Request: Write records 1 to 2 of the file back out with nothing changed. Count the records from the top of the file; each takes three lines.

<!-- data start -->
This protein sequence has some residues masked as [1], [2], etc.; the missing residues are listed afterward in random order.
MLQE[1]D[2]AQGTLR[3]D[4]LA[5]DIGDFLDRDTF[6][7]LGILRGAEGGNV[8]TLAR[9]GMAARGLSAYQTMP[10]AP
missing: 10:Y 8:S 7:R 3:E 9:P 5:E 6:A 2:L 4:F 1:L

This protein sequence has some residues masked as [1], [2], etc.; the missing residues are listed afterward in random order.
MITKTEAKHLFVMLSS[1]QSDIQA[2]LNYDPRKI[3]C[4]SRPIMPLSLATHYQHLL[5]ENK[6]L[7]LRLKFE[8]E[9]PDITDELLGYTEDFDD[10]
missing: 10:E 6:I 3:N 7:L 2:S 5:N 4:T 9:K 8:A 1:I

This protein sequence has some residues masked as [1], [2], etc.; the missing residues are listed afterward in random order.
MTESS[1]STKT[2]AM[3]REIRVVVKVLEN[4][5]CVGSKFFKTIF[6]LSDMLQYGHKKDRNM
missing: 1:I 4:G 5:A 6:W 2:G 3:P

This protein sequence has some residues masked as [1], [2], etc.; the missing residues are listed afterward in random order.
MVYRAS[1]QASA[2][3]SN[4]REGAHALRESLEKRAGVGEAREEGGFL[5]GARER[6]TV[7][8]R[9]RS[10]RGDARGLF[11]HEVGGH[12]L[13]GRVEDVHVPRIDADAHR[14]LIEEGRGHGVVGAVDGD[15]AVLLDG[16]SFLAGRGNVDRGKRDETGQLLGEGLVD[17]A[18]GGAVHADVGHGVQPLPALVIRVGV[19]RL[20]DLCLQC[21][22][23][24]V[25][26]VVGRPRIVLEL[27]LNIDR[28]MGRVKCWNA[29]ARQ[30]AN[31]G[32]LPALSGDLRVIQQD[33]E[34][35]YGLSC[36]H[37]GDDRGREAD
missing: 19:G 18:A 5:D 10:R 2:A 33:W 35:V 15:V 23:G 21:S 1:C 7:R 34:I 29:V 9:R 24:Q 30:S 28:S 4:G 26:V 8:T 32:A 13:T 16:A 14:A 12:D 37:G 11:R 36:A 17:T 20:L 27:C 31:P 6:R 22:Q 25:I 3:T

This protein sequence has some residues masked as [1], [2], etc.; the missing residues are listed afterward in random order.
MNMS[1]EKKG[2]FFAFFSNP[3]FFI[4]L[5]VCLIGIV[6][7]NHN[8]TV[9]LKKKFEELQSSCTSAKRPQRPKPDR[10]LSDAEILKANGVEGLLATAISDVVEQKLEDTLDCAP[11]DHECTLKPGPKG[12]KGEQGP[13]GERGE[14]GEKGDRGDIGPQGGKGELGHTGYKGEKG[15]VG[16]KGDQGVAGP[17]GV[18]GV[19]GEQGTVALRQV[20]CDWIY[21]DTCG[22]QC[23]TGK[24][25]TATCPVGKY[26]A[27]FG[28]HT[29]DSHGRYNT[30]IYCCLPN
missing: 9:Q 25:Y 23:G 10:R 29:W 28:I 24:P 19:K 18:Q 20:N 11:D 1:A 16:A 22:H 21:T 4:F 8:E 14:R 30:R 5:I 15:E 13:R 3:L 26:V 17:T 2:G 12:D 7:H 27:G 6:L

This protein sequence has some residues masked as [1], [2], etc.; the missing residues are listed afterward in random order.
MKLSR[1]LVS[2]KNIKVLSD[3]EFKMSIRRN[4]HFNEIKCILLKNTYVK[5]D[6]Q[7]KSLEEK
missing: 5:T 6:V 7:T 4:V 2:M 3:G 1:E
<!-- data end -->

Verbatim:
This protein sequence has some residues masked as [1], [2], etc.; the missing residues are listed afterward in random order.
MLQE[1]D[2]AQGTLR[3]D[4]LA[5]DIGDFLDRDTF[6][7]LGILRGAEGGNV[8]TLAR[9]GMAARGLSAYQTMP[10]AP
missing: 10:Y 8:S 7:R 3:E 9:P 5:E 6:A 2:L 4:F 1:L

This protein sequence has some residues masked as [1], [2], etc.; the missing residues are listed afterward in random order.
MITKTEAKHLFVMLSS[1]QSDIQA[2]LNYDPRKI[3]C[4]SRPIMPLSLATHYQHLL[5]ENK[6]L[7]LRLKFE[8]E[9]PDITDELLGYTEDFDD[10]
missing: 10:E 6:I 3:N 7:L 2:S 5:N 4:T 9:K 8:A 1:I